December 23, 2013
The new year is almost here and it is the perfect time to make some important financial decisions to start 2014 on the right track.
Did you get a job, a raise or a promotion this year? If you were lucky enough to increase your income in 2013, it might be the perfect time to create a budget if you haven’t done so already. The first step toward financial independence is developing a budget and then sticking to it, which can be hard during the holidays.
Here are steps to create a monthly budget so you can plan how to pay your expenses and save for your goals:
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November 26, 2012
By Guest Blogger Djuna Mitchell. Ms. Mitchell was featured on a recent Ticket to Work webinar. She is a beneficiary, Community Work Incentive Coordinator (CWIC) and Work Incentive Planning and Assistance (WIPA) Project Director. Currently, she works for Social Security as a Social Insurance Specialist.
Former British Prime Minister Margaret Thatcher said, “Plan your work for today and every day, then work your plan.” The first step on the journey to financial independence is a budget. You can use a budget to plan how to pay your expenses and save for your goals. I’ll be talking about a monthly budget, but you can create a budget for any period you like.
Here are the steps to create a budget:
Write down all of your income and where it comes from. Remember to include any interest you’ve earned and any financial help you received from family and friends. Add it all up.
Write down all of your expenses. Be sure to include “pocket” or spending money. Keep track for seven days, making note of how much you spend each time you buy something. At the end of the seven days, add up how much you spent. There are about four weeks in each month, so multiply your total by four and you will have a good estimate of your expenses per month.
Subtract your expenses from your income. If you find that you have money left over after you’ve paid for your expenses, open a savings account at your bank or credit union and set a savings goal. Maybe you want to start an emergency fund or save for college or job training or even to buy a home. Whatever your goal, having savings will get you there faster!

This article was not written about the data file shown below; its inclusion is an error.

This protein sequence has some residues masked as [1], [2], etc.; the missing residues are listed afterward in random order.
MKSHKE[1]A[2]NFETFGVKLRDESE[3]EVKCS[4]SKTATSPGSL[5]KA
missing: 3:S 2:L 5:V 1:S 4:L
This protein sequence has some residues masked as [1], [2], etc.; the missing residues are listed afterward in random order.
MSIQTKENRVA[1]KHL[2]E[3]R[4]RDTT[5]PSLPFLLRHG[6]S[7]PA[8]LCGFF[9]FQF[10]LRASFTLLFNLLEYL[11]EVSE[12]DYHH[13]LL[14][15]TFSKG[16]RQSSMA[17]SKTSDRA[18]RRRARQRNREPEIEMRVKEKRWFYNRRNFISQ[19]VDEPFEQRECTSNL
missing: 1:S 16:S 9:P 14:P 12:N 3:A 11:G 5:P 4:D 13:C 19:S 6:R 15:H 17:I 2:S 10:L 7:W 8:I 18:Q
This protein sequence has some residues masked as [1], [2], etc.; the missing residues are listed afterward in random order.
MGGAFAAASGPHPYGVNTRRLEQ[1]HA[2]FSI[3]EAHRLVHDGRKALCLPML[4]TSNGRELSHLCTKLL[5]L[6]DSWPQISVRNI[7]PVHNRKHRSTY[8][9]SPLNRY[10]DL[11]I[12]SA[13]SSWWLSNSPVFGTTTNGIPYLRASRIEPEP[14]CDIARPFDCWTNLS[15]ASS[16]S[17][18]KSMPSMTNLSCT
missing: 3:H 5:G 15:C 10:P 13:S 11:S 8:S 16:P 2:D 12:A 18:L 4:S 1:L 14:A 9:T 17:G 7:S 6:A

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April 18, 2012
April is National Financial Literacy Month! The topic of finance is has special meaning for people with disabilities. The Ticket to Work program wants to share some tips to help you take charge of your money. Did you know that if you receive SSDI or SSI benefits, you must tell Social Security about any changes in your earnings, your living situation, or other circumstances that affect your financial status?
Below are three practical tips you can apply this month:
Tip #1: Create a budget
Have you ever wondered at the end of the month, “Where did all my money go?” A good way to avoid this is to track your expenses and create a budget. Read budget tips from The Federal Trade Commission. You can also download free templates online, such as this “Expense Worksheet” from FinancialLiteracyMonth.com.
Tip #2: Keep your information up-to-date
Protect your earnings by avoiding overpayments. An overpayment is when you receive more money than what you should have been paid by Social Security. Take an active role to safeguard your earnings by keeping your information up-to-date with Social Security. This means reporting when you start and stop working and if you change your hours or rate of pay. It also means reporting if you have a change in living arrangements, as well as your resources such as bank accounts or cars. Watch our March 2012 webinar, “Preventing and Managing Overpayments: A Webinar for Social Security Disability Beneficiaries” to learn more. You can also download the transcript, audio and presentation slides here.
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